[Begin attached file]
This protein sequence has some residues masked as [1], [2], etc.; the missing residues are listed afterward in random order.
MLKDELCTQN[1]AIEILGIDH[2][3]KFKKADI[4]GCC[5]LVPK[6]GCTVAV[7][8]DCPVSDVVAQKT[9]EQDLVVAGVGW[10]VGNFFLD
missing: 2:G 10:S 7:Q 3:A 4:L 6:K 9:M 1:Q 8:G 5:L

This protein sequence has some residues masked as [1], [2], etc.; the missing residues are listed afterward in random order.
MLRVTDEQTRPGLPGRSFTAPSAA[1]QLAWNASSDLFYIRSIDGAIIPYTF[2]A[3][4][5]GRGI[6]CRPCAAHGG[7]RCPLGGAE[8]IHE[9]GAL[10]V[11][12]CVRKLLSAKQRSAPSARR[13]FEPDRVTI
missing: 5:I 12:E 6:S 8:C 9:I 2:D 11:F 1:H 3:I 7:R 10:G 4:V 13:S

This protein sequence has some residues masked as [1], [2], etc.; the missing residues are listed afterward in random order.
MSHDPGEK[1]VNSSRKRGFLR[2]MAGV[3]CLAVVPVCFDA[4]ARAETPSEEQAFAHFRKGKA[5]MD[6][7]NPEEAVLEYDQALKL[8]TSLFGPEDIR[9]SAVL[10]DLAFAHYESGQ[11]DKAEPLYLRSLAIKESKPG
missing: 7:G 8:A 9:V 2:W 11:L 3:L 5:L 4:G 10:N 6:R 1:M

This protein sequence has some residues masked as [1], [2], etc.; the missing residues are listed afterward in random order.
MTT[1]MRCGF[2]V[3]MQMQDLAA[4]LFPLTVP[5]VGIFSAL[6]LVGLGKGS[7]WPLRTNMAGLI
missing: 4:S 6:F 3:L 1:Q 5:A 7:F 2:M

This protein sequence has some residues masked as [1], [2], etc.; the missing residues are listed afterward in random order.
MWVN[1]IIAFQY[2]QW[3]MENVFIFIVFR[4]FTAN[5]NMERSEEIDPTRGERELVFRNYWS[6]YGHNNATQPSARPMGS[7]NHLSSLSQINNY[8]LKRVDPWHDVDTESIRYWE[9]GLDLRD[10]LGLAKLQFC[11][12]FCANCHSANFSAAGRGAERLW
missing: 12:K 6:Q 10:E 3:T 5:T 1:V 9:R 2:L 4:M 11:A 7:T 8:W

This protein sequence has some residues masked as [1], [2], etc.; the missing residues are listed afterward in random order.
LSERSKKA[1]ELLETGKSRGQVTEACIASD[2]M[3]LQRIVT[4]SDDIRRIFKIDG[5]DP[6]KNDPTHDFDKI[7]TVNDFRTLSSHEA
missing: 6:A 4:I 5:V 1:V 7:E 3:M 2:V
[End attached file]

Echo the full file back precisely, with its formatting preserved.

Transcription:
This protein sequence has some residues masked as [1], [2], etc.; the missing residues are listed afterward in random order.
MLKDELCTQN[1]AIEILGIDH[2][3]KFKKADI[4]GCC[5]LVPK[6]GCTVAV[7][8]DCPVSDVVAQKT[9]EQDLVVAGVGW[10]VGNFFLD
missing: 2:G 10:S 7:Q 3:A 4:L 6:K 9:M 1:Q 8:G 5:L

This protein sequence has some residues masked as [1], [2], etc.; the missing residues are listed afterward in random order.
MLRVTDEQTRPGLPGRSFTAPSAA[1]QLAWNASSDLFYIRSIDGAIIPYTF[2]A[3][4][5]GRGI[6]CRPCAAHGG[7]RCPLGGAE[8]IHE[9]GAL[10]V[11][12]CVRKLLSAKQRSAPSARR[13]FEPDRVTI
missing: 5:I 12:E 6:S 8:C 9:I 2:D 11:F 1:H 3:I 7:R 10:G 4:V 13:S

This protein sequence has some residues masked as [1], [2], etc.; the missing residues are listed afterward in random order.
MSHDPGEK[1]VNSSRKRGFLR[2]MAGV[3]CLAVVPVCFDA[4]ARAETPSEEQAFAHFRKGKA[5]MD[6][7]NPEEAVLEYDQALKL[8]TSLFGPEDIR[9]SAVL[10]DLAFAHYESGQ[11]DKAEPLYLRSLAIKESKPG
missing: 7:G 8:A 9:V 2:W 11:L 3:L 5:L 4:G 10:N 6:R 1:M

This protein sequence has some residues masked as [1], [2], etc.; the missing residues are listed afterward in random order.
MTT[1]MRCGF[2]V[3]MQMQDLAA[4]LFPLTVP[5]VGIFSAL[6]LVGLGKGS[7]WPLRTNMAGLI
missing: 4:S 6:F 3:L 1:Q 5:A 7:F 2:M

This protein sequence has some residues masked as [1], [2], etc.; the missing residues are listed afterward in random order.
MWVN[1]IIAFQY[2]QW[3]MENVFIFIVFR[4]FTAN[5]NMERSEEIDPTRGERELVFRNYWS[6]YGHNNATQPSARPMGS[7]NHLSSLSQINNY[8]LKRVDPWHDVDTESIRYWE[9]GLDLRD[10]LGLAKLQFC[11][12]FCANCHSANFSAAGRGAERLW
missing: 12:K 6:Q 10:E 3:T 5:T 1:V 9:R 2:L 4:M 11:A 7:T 8:W

This protein sequence has some residues masked as [1], [2], etc.; the missing residues are listed afterward in random order.
LSERSKKA[1]ELLETGKSRGQVTEACIASD[2]M[3]LQRIVT[4]SDDIRRIFKIDG[5]DP[6]KNDPTHDFDKI[7]TVNDFRTLSSHEA
missing: 6:A 4:I 5:V 1:V 7:E 3:M 2:V